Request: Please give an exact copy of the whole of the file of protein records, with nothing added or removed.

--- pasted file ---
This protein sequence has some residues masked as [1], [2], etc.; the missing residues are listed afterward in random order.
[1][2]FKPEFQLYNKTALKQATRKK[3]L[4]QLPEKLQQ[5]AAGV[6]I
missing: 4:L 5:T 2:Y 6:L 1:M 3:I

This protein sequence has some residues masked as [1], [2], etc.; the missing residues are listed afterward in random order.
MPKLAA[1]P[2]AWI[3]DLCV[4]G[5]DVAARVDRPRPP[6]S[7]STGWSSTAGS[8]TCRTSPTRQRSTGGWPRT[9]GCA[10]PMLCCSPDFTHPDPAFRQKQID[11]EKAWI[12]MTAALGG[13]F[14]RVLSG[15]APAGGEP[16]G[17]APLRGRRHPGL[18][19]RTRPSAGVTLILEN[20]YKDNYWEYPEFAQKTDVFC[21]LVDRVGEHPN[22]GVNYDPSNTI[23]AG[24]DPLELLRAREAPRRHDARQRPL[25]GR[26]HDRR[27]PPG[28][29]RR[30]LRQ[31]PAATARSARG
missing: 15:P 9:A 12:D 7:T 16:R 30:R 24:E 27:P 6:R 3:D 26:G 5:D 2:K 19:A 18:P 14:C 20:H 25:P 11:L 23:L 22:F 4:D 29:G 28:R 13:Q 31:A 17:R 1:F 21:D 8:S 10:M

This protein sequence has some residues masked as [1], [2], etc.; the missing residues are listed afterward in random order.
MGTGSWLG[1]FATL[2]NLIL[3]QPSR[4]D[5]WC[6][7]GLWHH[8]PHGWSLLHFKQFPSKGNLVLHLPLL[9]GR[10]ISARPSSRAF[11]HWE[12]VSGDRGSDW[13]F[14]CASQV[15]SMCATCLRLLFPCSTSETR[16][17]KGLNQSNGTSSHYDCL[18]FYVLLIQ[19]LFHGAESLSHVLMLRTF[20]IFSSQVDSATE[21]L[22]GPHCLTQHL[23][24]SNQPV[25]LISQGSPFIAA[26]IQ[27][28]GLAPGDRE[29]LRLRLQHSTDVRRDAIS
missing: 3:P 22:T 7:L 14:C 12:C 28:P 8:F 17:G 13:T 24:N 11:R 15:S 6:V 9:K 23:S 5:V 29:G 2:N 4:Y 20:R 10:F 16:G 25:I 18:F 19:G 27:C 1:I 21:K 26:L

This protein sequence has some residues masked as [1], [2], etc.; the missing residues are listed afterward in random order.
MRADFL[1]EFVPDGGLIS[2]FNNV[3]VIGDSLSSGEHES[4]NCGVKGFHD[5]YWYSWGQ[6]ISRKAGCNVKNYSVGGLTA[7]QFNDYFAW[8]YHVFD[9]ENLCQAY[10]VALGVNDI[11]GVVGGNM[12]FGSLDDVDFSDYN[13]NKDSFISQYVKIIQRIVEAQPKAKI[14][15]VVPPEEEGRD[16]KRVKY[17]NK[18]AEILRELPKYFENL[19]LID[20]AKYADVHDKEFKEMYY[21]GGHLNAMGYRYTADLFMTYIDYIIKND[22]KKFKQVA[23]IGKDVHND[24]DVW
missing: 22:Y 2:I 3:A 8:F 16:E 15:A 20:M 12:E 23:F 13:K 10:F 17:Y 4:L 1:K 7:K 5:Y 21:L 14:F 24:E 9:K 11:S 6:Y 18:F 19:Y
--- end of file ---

This protein sequence has some residues masked as [1], [2], etc.; the missing residues are listed afterward in random order.
[1][2]FKPEFQLYNKTALKQATRKK[3]L[4]QLPEKLQQ[5]AAGV[6]I
missing: 4:L 5:T 2:Y 6:L 1:M 3:I

This protein sequence has some residues masked as [1], [2], etc.; the missing residues are listed afterward in random order.
MPKLAA[1]P[2]AWI[3]DLCV[4]G[5]DVAARVDRPRPP[6]S[7]STGWSSTAGS[8]TCRTSPTRQRSTGGWPRT[9]GCA[10]PMLCCSPDFTHPDPAFRQKQID[11]EKAWI[12]MTAALGG[13]F[14]RVLSG[15]APAGGEP[16]G[17]APLRGRRHPGL[18][19]RTRPSAGVTLILEN[20]YKDNYWEYPEFAQKTDVFC[21]LVDRVGEHPN[22]GVNYDPSNTI[23]AG[24]DPLELLRAREAPRRHDARQRPL[25]GR[26]HDRR[27]PPG[28][29]RR[30]LRQ[31]PAATARSARG
missing: 15:P 9:A 12:D 7:T 16:R 30:R 24:E 27:P 6:R 3:D 26:G 5:D 2:K 19:A 18:P 14:C 20:H 25:P 11:L 23:L 22:F 4:D 29:G 28:R 13:Q 31:A 17:R 1:F 21:D 8:S 10:M

This protein sequence has some residues masked as [1], [2], etc.; the missing residues are listed afterward in random order.
MGTGSWLG[1]FATL[2]NLIL[3]QPSR[4]D[5]WC[6][7]GLWHH[8]PHGWSLLHFKQFPSKGNLVLHLPLL[9]GR[10]ISARPSSRAF[11]HWE[12]VSGDRGSDW[13]F[14]CASQV[15]SMCATCLRLLFPCSTSETR[16][17]KGLNQSNGTSSHYDCL[18]FYVLLIQ[19]LFHGAESLSHVLMLRTF[20]IFSSQVDSATE[21]L[22]GPHCLTQHL[23][24]SNQPV[25]LISQGSPFIAA[26]IQ[27][28]GLAPGDRE[29]LRLRLQHSTDVRRDAIS
missing: 3:P 22:T 7:L 14:C 12:C 28:P 8:F 17:G 13:T 24:N 11:R 15:S 6:V 9:K 23:S 5:V 29:G 2:N 4:Y 20:R 10:F 16:G 25:I 18:F 19:G 27:C 1:I 21:K 26:L

This protein sequence has some residues masked as [1], [2], etc.; the missing residues are listed afterward in random order.
MRADFL[1]EFVPDGGLIS[2]FNNV[3]VIGDSLSSGEHES[4]NCGVKGFHD[5]YWYSWGQ[6]ISRKAGCNVKNYSVGGLTA[7]QFNDYFAW[8]YHVFD[9]ENLCQAY[10]VALGVNDI[11]GVVGGNM[12]FGSLDDVDFSDYN[13]NKDSFISQYVKIIQRIVEAQPKAKI[14][15]VVPPEEEGRD[16]KRVKY[17]NK[18]AEILRELPKYFENL[19]LID[20]AKYADVHDKEFKEMYY[21]GGHLNAMGYRYTADLFMTYIDYIIKND[22]KKFKQVA[23]IGKDVHND[24]DVW
missing: 22:Y 2:I 3:A 8:F 16:E 15:A 20:M 12:E 23:F 13:K 10:F 17:Y 4:L 1:K 7:K 5:Y 21:L 14:F 24:E 9:K 11:S 6:Y 18:F 19:Y